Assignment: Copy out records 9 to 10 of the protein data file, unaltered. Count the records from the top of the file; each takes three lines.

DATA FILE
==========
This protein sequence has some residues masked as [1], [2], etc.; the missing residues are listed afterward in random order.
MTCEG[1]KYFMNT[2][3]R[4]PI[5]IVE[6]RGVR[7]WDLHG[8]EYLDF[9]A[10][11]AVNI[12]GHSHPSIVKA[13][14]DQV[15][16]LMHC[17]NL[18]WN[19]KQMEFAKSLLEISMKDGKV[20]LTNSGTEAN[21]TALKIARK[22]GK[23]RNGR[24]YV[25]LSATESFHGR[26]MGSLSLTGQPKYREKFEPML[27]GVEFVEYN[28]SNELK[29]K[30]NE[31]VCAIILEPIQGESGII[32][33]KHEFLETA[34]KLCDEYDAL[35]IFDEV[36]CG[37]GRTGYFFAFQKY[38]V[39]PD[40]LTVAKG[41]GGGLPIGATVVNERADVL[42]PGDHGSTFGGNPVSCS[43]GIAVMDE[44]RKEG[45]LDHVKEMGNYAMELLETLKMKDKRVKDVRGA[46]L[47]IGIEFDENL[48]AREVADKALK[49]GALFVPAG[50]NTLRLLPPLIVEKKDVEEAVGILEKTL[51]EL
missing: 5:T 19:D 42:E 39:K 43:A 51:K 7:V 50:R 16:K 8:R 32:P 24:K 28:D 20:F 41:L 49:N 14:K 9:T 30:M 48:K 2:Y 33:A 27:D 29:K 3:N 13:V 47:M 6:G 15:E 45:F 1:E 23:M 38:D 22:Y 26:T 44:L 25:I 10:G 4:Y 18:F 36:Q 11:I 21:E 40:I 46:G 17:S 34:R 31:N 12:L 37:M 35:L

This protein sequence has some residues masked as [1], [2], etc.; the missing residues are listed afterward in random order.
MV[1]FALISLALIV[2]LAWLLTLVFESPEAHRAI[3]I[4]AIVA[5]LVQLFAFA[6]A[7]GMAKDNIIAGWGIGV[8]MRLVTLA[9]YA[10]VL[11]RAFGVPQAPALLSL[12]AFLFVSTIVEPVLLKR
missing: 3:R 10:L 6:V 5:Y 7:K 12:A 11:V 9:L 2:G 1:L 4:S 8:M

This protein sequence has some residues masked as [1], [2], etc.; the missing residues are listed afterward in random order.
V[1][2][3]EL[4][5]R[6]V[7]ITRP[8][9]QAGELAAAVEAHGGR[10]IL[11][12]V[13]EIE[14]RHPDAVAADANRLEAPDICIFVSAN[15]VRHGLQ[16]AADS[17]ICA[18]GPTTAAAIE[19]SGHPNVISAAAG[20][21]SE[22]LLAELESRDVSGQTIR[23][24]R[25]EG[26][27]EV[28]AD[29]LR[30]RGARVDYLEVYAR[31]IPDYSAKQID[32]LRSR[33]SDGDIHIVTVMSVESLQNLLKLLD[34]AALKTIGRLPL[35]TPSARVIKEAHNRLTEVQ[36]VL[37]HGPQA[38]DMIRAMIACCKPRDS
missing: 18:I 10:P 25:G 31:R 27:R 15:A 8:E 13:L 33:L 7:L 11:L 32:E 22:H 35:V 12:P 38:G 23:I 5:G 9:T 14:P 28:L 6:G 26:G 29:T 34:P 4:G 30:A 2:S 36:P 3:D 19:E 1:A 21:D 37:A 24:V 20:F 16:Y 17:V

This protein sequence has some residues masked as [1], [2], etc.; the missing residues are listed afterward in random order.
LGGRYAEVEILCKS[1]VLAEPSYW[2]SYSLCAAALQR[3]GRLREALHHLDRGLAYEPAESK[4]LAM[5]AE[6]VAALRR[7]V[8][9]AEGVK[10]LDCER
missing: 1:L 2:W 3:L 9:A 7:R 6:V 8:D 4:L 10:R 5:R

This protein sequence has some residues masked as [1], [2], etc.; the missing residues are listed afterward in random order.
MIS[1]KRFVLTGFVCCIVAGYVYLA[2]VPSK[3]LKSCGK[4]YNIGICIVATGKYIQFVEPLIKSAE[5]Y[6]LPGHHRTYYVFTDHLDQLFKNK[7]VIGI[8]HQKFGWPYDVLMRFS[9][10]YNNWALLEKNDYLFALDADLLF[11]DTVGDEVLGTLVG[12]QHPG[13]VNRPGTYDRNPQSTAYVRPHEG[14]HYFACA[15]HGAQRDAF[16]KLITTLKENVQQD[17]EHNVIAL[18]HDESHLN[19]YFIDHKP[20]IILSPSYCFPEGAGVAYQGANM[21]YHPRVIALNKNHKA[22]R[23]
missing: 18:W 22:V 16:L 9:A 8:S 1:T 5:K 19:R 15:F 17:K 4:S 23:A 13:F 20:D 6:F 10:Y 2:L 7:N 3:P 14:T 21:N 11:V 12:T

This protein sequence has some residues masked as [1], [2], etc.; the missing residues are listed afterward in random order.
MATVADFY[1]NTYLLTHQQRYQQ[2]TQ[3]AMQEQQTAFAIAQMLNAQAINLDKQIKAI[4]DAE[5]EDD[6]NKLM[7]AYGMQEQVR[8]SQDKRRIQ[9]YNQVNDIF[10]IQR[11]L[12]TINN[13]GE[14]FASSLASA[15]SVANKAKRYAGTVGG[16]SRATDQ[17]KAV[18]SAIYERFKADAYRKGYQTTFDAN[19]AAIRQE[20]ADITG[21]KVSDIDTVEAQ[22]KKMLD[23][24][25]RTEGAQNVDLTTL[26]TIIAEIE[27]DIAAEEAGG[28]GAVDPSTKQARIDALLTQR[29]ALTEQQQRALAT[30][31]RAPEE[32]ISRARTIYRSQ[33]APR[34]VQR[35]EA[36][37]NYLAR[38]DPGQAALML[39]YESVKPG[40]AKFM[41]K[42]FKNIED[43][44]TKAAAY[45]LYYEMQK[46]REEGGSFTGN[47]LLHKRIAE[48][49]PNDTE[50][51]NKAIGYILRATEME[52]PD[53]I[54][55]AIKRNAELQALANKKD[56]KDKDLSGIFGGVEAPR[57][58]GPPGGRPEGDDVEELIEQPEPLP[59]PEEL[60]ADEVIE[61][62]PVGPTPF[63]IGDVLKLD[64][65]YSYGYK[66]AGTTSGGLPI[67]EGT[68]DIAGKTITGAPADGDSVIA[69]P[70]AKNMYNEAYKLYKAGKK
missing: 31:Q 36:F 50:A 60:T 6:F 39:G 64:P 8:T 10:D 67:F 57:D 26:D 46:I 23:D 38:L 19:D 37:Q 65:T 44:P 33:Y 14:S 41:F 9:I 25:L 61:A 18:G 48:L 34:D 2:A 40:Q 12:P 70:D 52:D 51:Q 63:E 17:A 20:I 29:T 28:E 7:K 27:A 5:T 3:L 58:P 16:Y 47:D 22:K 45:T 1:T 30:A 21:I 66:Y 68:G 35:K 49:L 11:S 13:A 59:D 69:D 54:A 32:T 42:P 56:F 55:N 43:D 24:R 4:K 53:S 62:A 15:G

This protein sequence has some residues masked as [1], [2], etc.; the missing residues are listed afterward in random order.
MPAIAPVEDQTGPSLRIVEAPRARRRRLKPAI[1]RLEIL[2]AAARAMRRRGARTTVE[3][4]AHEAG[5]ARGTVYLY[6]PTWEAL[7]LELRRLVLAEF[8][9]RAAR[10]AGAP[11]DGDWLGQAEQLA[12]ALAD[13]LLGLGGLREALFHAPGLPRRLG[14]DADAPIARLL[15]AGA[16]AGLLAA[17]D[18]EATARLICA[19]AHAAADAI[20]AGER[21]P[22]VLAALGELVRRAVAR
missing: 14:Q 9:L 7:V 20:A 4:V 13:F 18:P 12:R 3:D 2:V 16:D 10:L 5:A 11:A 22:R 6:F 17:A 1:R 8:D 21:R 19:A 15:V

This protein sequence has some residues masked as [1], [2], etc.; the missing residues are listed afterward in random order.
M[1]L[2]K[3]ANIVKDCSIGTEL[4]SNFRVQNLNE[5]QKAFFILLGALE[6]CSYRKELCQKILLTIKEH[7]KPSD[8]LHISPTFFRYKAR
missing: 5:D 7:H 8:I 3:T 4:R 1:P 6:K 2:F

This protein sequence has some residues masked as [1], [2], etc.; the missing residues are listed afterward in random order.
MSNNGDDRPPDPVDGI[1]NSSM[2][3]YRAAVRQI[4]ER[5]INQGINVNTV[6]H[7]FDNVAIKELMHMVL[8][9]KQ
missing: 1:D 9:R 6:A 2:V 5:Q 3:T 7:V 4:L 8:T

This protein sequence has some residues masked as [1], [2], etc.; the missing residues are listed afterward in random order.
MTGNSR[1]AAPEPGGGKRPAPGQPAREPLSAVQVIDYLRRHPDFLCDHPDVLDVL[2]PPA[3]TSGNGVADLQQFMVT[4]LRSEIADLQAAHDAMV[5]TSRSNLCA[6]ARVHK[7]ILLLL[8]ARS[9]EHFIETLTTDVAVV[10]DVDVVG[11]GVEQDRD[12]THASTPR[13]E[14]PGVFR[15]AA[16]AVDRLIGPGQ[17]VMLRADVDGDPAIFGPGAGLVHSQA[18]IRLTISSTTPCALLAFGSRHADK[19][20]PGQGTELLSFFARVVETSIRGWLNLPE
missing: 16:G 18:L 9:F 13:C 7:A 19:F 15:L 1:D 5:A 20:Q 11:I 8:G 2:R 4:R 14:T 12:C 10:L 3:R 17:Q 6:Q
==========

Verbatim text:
This protein sequence has some residues masked as [1], [2], etc.; the missing residues are listed afterward in random order.
MSNNGDDRPPDPVDGI[1]NSSM[2][3]YRAAVRQI[4]ER[5]INQGINVNTV[6]H[7]FDNVAIKELMHMVL[8][9]KQ
missing: 1:D 9:R 6:A 2:V 5:Q 3:T 7:V 4:L 8:T

This protein sequence has some residues masked as [1], [2], etc.; the missing residues are listed afterward in random order.
MTGNSR[1]AAPEPGGGKRPAPGQPAREPLSAVQVIDYLRRHPDFLCDHPDVLDVL[2]PPA[3]TSGNGVADLQQFMVT[4]LRSEIADLQAAHDAMV[5]TSRSNLCA[6]ARVHK[7]ILLLL[8]ARS[9]EHFIETLTTDVAVV[10]DVDVVG[11]GVEQDRD[12]THASTPR[13]E[14]PGVFR[15]AA[16]AVDRLIGPGQ[17]VMLRADVDGDPAIFGPGAGLVHSQA[18]IRLTISSTTPCALLAFGSRHADK[19][20]PGQGTELLSFFARVVETSIRGWLNLPE
missing: 16:G 18:L 9:F 13:C 7:A 19:F 15:L 1:D 5:A 20:Q 11:I 8:G 2:R 4:R 14:T 12:C 10:L 3:R 17:Q 6:Q